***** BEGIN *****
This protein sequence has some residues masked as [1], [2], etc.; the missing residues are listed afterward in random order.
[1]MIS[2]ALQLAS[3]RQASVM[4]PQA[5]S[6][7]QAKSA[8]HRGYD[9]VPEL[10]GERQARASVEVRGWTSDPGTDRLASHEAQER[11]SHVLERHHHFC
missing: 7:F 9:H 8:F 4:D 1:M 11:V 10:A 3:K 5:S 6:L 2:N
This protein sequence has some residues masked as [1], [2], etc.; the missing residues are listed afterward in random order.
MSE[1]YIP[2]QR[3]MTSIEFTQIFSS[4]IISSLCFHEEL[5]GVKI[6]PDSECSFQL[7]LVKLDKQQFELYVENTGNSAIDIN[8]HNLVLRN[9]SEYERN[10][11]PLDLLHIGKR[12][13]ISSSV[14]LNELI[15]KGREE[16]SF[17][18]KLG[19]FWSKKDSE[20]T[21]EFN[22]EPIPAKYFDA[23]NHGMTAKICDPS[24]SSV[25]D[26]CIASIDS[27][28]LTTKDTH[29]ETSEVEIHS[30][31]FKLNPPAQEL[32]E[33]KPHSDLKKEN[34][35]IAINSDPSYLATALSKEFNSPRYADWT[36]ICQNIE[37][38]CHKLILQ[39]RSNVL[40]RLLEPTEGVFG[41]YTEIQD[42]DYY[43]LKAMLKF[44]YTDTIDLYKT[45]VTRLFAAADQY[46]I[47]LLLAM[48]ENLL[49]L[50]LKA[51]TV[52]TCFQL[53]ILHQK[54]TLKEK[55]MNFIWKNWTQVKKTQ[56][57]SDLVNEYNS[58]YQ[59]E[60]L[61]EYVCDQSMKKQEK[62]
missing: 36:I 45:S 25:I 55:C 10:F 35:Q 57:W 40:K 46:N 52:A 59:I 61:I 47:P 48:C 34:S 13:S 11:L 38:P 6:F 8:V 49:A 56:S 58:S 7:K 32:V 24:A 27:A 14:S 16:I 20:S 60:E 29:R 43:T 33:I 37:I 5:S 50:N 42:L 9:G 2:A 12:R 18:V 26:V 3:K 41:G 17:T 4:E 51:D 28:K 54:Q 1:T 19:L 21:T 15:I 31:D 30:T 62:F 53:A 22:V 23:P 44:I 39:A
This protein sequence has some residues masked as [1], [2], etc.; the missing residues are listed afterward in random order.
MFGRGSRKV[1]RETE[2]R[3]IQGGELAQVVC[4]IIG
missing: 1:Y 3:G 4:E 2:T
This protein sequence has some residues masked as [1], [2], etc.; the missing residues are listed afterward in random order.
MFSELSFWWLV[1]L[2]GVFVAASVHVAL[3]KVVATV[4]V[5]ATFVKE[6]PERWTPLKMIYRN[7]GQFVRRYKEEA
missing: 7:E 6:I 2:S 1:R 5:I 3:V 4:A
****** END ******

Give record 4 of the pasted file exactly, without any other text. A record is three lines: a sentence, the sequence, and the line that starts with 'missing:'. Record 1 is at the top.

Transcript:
This protein sequence has some residues masked as [1], [2], etc.; the missing residues are listed afterward in random order.
MFSELSFWWLV[1]L[2]GVFVAASVHVAL[3]KVVATV[4]V[5]ATFVKE[6]PERWTPLKMIYRN[7]GQFVRRYKEEA
missing: 7:E 6:I 2:S 1:R 5:I 3:V 4:A